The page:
+ Reply to Thread
Results 1 to 6 of 6
  1. #1
    Guest

    But I want to plug it in!

    "You never have to plug it in." Ignore this insipid spin the manufacturers are using. The whole point is to be able to plug it in, so it can be charged by power plants running at their most efficient capacity, reducing the net pollution. Don't buy a hybrid until the manufacturers get it right.

  2. Remove Advertisements
    HybridCars.com
    Advertisements
     

  3. #2
    Guest

    But I want to plug it in!

    Ben,

    You are asking for a full electric which still needs a lot better battery technology then we have now. With the present hybrids, the batteries usually only run the car for about a mile between recharges. The battery would need to be about 50 times larger if you wanted to charge it at home and drive it 50 miles.

  4. #3
    Junior Member
    Join Date
    Mar 2007
    Posts
    0

    I want to Plug it in!

    The battery technology is there now to plug it in for a gas-electric hybrid. There is no reason we couldn't plugin an off the shelf prius and reduce our emmissions for short trips. I'm looking for a plugin hybrid gas electric with as much electric capacity as I can get.

  5. #4
    Unfortunately, the plug-in conversions for the Prius got stalled by the California Air Resources Board (CARB) certifications. The 'problem' is that a gasoline engine produces a lot of pollutants until the catalytic converter heats up. This is taken into account with a pure Internal Combustion Engine (ICE) as it starts up, the catalytic converter is heated up by the exhaust, and it runs 'clean' for the rest of the trip. With a hybrid, PHEV in particular, there is the possibility of starting the engine many times during a trip. If the catalytic converter cools off too much, it could exceed CARB's pollution requirements.
    We know, of course that for PHEV trips less than a few miles and below about 30 mph, there will be zero pollutants but CARB only looks at worst case situations.
    Apparently, the folks making Prius PHEV conversions are going to have to let the ICE turn on whenever the catalytic converter cools down to a point, regardless of the battery state of charge.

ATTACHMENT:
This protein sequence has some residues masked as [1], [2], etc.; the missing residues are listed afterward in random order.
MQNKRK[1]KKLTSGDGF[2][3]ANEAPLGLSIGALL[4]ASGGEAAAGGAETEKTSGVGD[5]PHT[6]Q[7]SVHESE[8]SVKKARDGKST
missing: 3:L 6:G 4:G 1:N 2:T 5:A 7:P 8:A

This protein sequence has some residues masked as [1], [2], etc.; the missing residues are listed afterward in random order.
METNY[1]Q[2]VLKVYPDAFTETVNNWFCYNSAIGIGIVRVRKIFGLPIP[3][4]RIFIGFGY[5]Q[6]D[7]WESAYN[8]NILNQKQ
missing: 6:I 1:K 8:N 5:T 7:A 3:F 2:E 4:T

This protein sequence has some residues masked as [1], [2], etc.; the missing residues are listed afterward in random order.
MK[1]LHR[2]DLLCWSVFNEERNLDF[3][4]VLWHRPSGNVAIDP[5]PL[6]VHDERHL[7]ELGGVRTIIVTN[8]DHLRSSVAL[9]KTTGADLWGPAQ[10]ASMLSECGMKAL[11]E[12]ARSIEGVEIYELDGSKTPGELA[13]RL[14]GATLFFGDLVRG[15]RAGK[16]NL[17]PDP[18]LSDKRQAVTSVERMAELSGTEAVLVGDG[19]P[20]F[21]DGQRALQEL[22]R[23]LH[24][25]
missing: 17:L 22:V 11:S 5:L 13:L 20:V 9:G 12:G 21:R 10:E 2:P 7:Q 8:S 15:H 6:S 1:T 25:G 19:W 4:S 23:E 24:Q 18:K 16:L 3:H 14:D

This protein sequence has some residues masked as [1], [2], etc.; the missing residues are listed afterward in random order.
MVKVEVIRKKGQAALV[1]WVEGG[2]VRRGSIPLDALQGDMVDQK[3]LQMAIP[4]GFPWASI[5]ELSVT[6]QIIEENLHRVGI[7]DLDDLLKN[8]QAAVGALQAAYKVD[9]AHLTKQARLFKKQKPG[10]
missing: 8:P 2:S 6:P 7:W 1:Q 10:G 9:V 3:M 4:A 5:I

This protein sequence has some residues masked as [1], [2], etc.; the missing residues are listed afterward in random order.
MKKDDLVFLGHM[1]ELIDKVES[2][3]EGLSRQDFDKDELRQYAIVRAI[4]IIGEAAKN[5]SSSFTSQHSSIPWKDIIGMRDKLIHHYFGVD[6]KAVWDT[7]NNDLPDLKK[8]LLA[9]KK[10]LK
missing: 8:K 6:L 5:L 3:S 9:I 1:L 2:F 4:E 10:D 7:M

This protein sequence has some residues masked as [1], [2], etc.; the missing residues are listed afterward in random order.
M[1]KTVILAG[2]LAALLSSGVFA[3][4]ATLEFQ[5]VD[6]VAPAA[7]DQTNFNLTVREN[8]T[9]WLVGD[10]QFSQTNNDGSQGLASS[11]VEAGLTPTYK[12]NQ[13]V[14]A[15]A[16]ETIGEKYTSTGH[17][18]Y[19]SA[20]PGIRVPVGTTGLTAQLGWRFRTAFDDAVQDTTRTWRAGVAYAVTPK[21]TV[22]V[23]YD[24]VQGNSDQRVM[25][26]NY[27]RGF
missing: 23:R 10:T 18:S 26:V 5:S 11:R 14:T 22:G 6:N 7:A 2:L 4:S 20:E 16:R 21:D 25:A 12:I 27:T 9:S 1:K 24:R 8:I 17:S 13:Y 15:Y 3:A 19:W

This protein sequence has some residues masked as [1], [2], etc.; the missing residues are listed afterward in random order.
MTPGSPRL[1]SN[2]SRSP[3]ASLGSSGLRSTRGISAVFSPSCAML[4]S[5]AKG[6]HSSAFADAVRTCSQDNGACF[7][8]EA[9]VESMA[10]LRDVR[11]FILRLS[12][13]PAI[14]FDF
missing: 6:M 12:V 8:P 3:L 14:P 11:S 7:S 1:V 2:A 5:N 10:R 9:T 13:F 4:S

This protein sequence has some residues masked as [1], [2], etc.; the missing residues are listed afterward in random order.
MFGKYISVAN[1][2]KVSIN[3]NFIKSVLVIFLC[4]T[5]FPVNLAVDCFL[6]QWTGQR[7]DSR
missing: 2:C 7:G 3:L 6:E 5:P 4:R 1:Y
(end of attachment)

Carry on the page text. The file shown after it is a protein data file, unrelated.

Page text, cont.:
Of course, what is needed is an electrically heated catalytic converer that can be heated just before starting the ICE.
    I hope this helps clear up some of the questions regarding Prius PHEV conversions and where they are.

  6. #5
    Guest

    I enjoy 65 plus miles per

    I enjoy 65 plus miles per charge in a 2000 Ford Ranger EV NiMH....you are right...more batteries...but, Ford refuses to produce it again.

  7. #6
    Junior Member
    Join Date
    Dec 2009
    Posts
    0

    I just love plug-ins and I

    I just love plug-ins and I am convinced that a plug-in hybrid conversion is the easiest and cheapest way to do it.
    We are developing a system to convert the Fiat 500 (itwill be introduced to the US soon too) into a plug-in hybrid. We have put quite some time and brains and resources into the project, now we got the running prototype on wheels. It feels good, as it is a real electric car like we all wish for driving. Yet it has always enough "juice" to get to the next charging station. Because it has two engines, it even performs better than the base version of the fiat, it even runs on 4x4. On the highway and for longer distances you will make use of the freedoms of the combustion engine in the same car, that starts up and synchronizes automatically whenn needed and shuts off silently when uncalled-for.

    It is easier to pull your electric car to the next charging socket with your own frontwheels than with a car that tows you there.

    Visit our website on http://www.swisscleandrive.com/en and get all the infos and even a reservation form.

Posting Permissions

  • You may not post new threads
  • You may not post replies
  • You may not post attachments
  • You may not edit your posts